Ap Biology Chapter 1 Summary

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AP Biology Chapter 27 Lecture Notes Prokaryotes and the Origins of Metabolic Diversity I. The World of Prokaryotes A. They’re (almost) everywhere! An overview of prokaryotic life 1. Prokaryotes dominate the biosphere. Their biomass is at least 10 times greater than all eukaryotes. You have more prokaryotes in your mouth or on your skin than the total number of humans who have ever lived. They are found wherever there is life and in places too extreme for any eukaryote. They can cause disease, give us vitamins, cycle carbon and nitrogen. Life on Earth as we know it would stop without them. Eukaryotes cannot exist without them but they can exist without eukaryotes. 2. They often live in symbiosis with each other and with eukaryotes, e.g.,…show more content…
During transformation, a prokaryotic cell takes up genes from the surrounding environment. In conjugation genes are transferred directly from one organism to another. In transduction, viruses transfer genes between prokaryotes. Mutation is the major source of genetic variation in prokaryotes. Because some bacteria can divide every twenty minutes, a new beneficial mutation can spread rapidly through prokaryotic populations in response to environmental changes. 2. Prokaryotic growth refers more to the multiplication of cells, rather than the increase in size. Various species of prokaryotes are adapted to various conditions. Refrigeration slows food spoilage because the lower temperature slows binary fission. Under optimal conditions with no limiting factors prokaryotes can grow exponentially. 3. Some bacteria can form endospores in response to harsh environmental conditions. An endospore is a chromosome surrounded by a durable wall that can resist desiccation, freezing and boiling water. They can be destroyed by pressure cookers, e.g., autoclaves that heat them in steam at 120 degrees. 4. Many microorganisms, including protists, bacteria and fungi, can release antibiotics to kill or inhibit the growth of other microorganisms. III. Nutritional and Metabolic Diversity A. Metabolic diversity is greater among prokaryotes than among all eukaryotes combined. B. Prokaryotes can be grouped…show more content…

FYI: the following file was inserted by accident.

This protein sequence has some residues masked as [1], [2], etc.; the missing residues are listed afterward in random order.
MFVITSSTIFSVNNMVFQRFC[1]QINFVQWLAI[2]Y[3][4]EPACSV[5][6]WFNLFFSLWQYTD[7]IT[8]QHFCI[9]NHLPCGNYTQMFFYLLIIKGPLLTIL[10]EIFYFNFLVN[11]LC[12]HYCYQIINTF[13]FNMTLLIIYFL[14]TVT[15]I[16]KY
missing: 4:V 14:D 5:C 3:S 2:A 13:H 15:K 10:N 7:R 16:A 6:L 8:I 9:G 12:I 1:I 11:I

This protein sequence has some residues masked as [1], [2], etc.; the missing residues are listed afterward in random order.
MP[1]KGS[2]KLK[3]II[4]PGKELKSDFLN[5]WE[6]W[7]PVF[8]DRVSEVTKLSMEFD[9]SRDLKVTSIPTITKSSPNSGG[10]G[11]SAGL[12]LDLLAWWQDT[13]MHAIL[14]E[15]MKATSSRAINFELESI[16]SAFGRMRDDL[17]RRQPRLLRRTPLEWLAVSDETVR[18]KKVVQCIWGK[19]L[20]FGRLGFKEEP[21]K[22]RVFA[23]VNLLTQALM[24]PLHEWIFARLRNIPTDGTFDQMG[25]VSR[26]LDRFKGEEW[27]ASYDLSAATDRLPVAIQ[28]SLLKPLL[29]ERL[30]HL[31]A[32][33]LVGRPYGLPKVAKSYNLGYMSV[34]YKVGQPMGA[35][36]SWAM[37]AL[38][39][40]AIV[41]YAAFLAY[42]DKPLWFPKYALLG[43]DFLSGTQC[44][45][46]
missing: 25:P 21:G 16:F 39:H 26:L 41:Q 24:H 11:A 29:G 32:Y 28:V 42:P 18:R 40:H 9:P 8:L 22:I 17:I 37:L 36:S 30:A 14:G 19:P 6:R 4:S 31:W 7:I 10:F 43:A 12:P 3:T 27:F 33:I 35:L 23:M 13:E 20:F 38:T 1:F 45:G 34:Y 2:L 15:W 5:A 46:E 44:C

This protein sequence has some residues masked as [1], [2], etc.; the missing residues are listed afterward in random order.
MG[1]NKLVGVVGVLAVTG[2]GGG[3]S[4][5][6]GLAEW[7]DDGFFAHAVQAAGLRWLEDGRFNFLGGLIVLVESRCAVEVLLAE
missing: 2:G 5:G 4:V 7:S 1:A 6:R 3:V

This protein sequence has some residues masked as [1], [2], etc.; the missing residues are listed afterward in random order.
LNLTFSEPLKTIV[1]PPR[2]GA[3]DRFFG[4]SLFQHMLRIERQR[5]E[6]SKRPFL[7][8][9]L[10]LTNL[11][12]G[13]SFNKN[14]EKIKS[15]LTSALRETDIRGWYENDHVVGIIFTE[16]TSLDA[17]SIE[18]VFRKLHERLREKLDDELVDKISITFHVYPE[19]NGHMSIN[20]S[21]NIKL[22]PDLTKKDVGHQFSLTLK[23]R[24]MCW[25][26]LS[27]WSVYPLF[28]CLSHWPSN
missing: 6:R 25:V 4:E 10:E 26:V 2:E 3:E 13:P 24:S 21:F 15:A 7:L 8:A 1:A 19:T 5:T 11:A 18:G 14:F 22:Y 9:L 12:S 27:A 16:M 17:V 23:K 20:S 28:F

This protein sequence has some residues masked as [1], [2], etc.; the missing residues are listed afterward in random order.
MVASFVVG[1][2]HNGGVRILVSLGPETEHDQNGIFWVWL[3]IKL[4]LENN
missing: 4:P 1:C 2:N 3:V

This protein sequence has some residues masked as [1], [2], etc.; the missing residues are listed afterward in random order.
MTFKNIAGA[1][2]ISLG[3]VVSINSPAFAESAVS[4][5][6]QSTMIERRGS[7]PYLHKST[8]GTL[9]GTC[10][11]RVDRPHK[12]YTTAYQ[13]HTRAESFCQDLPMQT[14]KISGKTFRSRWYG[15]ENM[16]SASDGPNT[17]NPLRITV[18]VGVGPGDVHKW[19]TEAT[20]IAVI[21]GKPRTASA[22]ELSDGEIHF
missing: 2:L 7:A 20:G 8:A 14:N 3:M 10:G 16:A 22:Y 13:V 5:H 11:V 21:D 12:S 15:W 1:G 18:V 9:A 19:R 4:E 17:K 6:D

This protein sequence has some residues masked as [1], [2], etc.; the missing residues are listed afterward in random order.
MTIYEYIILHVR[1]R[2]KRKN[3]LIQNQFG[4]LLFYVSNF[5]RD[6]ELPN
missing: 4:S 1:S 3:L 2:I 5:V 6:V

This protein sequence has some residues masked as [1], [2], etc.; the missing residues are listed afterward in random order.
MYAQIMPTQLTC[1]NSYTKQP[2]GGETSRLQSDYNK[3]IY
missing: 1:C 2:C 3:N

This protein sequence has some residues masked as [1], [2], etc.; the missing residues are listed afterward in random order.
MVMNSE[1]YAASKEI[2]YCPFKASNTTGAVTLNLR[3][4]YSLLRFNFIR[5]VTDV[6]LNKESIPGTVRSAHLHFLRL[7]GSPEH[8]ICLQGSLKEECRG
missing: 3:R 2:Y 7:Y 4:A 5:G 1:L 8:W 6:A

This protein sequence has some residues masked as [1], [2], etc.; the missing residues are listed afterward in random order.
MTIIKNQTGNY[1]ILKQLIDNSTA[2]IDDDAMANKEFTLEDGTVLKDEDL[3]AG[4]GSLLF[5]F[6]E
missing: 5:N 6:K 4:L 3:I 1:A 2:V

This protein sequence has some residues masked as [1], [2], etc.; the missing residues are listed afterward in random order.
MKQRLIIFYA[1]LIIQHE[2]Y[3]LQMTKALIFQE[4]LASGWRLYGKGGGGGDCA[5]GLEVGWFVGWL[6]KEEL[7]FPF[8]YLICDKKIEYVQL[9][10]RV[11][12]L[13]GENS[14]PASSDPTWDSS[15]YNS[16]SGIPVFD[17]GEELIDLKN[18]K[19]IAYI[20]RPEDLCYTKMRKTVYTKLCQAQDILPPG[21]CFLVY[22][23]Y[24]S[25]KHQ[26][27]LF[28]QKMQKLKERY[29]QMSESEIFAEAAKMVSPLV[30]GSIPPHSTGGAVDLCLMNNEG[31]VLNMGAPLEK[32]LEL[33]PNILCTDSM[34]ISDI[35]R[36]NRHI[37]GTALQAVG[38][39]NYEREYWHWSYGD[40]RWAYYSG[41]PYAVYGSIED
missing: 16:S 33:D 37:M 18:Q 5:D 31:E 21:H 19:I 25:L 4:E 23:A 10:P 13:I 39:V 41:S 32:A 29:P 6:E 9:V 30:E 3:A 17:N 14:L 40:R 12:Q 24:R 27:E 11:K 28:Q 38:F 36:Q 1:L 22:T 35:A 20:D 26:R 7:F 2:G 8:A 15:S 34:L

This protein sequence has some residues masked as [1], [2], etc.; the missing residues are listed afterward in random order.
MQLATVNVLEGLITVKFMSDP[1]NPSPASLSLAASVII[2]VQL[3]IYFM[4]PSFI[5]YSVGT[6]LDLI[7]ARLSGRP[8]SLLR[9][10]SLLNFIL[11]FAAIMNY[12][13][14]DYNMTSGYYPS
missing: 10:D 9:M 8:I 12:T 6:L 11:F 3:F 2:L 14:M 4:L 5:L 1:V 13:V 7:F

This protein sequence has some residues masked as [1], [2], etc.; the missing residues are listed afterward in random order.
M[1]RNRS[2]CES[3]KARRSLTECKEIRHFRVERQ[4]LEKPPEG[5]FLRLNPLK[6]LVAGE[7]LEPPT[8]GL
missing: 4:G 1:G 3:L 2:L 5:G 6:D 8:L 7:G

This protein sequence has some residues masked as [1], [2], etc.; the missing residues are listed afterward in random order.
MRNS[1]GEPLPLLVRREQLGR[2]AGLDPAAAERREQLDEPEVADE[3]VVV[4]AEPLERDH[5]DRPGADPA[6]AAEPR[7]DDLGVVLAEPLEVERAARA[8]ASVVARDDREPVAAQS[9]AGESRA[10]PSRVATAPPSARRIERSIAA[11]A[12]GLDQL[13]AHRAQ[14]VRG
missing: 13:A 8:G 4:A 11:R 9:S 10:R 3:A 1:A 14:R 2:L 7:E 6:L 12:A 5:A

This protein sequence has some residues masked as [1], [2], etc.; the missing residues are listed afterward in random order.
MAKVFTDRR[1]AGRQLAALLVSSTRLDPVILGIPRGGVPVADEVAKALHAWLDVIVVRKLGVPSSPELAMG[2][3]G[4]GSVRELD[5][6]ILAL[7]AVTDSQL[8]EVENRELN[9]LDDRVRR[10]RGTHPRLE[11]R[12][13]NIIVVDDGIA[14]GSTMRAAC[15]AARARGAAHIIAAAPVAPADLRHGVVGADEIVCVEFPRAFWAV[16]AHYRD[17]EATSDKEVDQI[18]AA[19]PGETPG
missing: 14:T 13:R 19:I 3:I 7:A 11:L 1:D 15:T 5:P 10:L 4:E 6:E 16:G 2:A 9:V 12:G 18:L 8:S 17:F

The Ecological Impact of Prokaryotes A. Prokaryotes are indispensable links in the recycling of chemical elements in ecosystems 1. Prokaryotes play essential roles in Earth’s biogeochemical cycles, e.g., decomposers break down and recycle organic compounds in dead organisms. Autotrophs make organic compounds that form the foundation for many food webs. They can metabolize inorganic molecules, make oxygen for the atmosphere, and fix nitrogen that becomes a nitrogen source for amino acids and nucleic acids. B. Many prokaryotes are symbiotic 1. In symbiosis, organisms of two different species are in direct contact. The larger is called the host. In mutualism both species benefit; in commensalism one species benefits and the other is not affected; and in parasitism the parasite benefits and harms the host. 2. Prokaryotes engage in all three types of symbiosis with eukaryotes, e.g., Rhizobium is mutualistic with plants, bacteria living within the intestines and on the skin of humans are mostly commensal but some are mutualistic, e.g., anaerobic, fermenting, bacteria living within the female vagina create an acidic environment hostile to yeast and other fungi. C. Pathogenic prokaryotes cause many human diseases 1. To be pathogenic, a parasite must invade the host, resist internal defenses long enough to begin growing, then harm the host in some way. Pathogenic prokaryotes cause about half of all human diseases. Opportunistic pathogens

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